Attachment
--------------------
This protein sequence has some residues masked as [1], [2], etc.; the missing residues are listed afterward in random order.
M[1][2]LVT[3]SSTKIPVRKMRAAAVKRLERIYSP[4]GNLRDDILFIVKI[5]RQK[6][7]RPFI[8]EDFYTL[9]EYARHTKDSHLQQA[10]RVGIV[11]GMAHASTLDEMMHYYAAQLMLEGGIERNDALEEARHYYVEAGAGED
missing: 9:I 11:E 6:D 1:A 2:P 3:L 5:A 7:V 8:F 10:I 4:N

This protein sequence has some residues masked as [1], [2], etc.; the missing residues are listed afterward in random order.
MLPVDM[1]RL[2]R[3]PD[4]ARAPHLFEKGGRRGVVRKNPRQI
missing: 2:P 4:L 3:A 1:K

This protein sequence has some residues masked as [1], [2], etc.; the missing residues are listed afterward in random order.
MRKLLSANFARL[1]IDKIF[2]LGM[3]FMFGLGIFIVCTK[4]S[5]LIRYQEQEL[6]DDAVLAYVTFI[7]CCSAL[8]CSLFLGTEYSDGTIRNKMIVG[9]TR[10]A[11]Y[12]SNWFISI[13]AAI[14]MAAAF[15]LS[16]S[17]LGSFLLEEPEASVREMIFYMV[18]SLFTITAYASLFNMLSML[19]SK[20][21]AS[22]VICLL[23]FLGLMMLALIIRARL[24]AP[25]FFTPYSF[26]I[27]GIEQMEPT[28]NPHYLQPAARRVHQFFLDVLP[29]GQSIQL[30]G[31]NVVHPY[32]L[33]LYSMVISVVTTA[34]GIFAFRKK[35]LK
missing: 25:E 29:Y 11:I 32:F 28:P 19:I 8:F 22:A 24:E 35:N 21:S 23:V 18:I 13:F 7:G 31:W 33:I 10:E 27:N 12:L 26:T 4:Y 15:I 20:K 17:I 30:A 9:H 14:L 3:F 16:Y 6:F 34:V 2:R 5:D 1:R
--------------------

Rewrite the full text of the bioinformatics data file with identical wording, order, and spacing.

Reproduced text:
This protein sequence has some residues masked as [1], [2], etc.; the missing residues are listed afterward in random order.
M[1][2]LVT[3]SSTKIPVRKMRAAAVKRLERIYSP[4]GNLRDDILFIVKI[5]RQK[6][7]RPFI[8]EDFYTL[9]EYARHTKDSHLQQA[10]RVGIV[11]GMAHASTLDEMMHYYAAQLMLEGGIERNDALEEARHYYVEAGAGED
missing: 9:I 11:E 6:D 1:A 2:P 3:L 5:A 7:V 8:F 10:I 4:N

This protein sequence has some residues masked as [1], [2], etc.; the missing residues are listed afterward in random order.
MLPVDM[1]RL[2]R[3]PD[4]ARAPHLFEKGGRRGVVRKNPRQI
missing: 2:P 4:L 3:A 1:K

This protein sequence has some residues masked as [1], [2], etc.; the missing residues are listed afterward in random order.
MRKLLSANFARL[1]IDKIF[2]LGM[3]FMFGLGIFIVCTK[4]S[5]LIRYQEQEL[6]DDAVLAYVTFI[7]CCSAL[8]CSLFLGTEYSDGTIRNKMIVG[9]TR[10]A[11]Y[12]SNWFISI[13]AAI[14]MAAAF[15]LS[16]S[17]LGSFLLEEPEASVREMIFYMV[18]SLFTITAYASLFNMLSML[19]SK[20][21]AS[22]VICLL[23]FLGLMMLALIIRARL[24]AP[25]FFTPYSF[26]I[27]GIEQMEPT[28]NPHYLQPAARRVHQFFLDVLP[29]GQSIQL[30]G[31]NVVHPY[32]L[33]LYSMVISVVTTA[34]GIFAFRKK[35]LK
missing: 25:E 29:Y 11:I 32:F 28:P 19:I 8:F 22:A 24:E 35:N 21:S 23:V 18:I 13:F 7:G 31:W 33:I 10:E 27:N 12:L 26:T 4:Y 15:I 20:K 17:I 30:A 9:H 14:L 3:F 16:Y 6:F 34:V 2:R 5:D 1:R